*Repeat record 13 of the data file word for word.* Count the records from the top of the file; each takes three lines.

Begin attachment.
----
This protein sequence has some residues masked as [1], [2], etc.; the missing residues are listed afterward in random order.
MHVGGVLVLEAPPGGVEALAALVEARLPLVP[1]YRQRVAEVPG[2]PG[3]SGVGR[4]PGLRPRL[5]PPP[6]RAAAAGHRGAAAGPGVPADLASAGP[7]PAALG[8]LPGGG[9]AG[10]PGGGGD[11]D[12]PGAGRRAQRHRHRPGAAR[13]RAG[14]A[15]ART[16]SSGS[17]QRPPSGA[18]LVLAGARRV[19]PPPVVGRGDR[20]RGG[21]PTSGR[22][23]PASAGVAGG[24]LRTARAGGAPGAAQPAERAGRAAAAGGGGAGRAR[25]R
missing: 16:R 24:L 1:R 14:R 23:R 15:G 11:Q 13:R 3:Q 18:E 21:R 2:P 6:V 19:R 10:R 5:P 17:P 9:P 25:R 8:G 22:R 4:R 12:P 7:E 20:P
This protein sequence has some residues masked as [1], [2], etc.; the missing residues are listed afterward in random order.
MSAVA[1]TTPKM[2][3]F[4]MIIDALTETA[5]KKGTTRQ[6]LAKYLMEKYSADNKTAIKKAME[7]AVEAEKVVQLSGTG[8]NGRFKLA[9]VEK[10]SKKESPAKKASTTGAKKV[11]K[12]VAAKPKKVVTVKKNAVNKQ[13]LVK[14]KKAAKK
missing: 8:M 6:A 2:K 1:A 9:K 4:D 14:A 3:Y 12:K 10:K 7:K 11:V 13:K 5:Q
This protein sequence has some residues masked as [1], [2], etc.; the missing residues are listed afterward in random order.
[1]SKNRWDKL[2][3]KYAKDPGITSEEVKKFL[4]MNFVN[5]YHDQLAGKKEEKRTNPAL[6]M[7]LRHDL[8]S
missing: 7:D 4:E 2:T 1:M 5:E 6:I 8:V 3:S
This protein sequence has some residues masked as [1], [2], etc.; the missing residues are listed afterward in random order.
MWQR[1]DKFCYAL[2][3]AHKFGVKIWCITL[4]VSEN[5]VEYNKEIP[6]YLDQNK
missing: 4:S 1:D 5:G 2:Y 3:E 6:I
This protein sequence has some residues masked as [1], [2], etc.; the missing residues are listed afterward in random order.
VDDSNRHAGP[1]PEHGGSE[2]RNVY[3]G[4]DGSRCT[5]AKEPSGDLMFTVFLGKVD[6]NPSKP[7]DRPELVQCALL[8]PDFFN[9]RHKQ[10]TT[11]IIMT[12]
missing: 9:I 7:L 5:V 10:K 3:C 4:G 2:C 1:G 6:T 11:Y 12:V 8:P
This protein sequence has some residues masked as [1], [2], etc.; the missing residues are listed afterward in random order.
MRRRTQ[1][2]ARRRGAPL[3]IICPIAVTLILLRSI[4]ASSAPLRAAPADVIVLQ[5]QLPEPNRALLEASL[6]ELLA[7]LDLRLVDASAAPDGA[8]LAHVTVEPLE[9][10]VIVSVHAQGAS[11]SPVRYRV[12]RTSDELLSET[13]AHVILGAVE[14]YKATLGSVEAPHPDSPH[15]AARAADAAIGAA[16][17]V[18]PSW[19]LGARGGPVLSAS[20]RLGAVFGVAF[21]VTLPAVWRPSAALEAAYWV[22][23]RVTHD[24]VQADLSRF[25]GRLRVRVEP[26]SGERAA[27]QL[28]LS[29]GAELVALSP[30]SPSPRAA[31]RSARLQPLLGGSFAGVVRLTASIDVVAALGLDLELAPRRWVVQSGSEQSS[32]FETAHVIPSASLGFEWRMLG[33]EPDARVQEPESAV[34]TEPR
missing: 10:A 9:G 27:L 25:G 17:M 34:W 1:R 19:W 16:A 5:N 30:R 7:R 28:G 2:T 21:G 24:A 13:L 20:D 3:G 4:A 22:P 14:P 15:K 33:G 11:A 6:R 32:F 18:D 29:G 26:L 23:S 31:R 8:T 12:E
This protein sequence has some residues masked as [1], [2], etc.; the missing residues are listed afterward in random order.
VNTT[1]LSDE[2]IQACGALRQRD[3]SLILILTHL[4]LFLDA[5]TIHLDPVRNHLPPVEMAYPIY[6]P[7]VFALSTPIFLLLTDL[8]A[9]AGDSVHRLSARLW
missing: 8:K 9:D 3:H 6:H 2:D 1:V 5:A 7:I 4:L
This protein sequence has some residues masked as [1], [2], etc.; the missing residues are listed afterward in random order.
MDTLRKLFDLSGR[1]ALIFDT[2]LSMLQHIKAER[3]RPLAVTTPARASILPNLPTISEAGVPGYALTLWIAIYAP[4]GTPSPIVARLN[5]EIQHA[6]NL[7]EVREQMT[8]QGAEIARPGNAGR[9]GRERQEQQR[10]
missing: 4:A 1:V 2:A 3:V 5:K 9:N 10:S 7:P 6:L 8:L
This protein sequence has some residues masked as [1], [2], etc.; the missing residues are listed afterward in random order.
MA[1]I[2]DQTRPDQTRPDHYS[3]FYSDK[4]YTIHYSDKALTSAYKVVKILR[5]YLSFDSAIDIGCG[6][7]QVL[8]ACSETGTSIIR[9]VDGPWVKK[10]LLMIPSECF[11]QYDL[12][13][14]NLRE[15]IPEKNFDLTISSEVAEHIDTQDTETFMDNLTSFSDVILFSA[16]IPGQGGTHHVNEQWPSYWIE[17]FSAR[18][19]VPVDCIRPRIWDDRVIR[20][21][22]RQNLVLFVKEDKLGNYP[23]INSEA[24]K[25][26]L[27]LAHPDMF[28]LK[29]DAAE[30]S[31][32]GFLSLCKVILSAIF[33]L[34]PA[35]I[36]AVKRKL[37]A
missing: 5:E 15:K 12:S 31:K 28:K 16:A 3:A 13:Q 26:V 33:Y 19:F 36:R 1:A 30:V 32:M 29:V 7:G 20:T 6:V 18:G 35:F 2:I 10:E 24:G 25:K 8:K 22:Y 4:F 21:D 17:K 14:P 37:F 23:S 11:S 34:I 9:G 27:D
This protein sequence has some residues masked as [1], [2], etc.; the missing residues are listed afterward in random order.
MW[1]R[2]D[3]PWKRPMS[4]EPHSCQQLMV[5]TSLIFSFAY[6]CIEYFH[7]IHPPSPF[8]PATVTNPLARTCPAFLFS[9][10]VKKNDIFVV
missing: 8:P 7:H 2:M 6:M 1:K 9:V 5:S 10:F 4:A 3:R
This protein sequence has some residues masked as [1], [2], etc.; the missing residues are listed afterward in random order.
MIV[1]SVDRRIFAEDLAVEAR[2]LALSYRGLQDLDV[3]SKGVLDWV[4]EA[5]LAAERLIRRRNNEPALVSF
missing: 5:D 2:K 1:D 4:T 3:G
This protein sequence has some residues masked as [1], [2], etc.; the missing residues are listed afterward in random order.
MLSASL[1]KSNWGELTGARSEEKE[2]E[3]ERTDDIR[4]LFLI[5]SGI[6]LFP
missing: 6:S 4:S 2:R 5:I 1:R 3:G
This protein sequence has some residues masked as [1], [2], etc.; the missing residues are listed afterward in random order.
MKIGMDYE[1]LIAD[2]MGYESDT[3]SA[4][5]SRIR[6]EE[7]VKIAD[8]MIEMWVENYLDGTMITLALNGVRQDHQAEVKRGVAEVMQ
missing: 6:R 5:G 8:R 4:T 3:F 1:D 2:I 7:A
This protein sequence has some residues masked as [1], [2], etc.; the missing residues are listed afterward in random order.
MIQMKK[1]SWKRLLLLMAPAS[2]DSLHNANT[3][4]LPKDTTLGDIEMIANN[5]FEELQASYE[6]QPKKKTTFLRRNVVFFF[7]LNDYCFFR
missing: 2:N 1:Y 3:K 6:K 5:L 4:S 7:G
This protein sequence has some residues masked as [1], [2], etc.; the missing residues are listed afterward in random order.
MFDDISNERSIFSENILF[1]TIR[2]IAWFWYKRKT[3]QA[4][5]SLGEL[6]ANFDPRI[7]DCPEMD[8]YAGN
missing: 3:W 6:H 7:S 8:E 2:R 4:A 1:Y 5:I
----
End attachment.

This protein sequence has some residues masked as [1], [2], etc.; the missing residues are listed afterward in random order.
MKIGMDYE[1]LIAD[2]MGYESDT[3]SA[4][5]SRIR[6]EE[7]VKIAD[8]MIEMWVENYLDGTMITLALNGVRQDHQAEVKRGVAEVMQ
missing: 6:R 5:G 8:R 4:T 3:F 1:D 2:I 7:A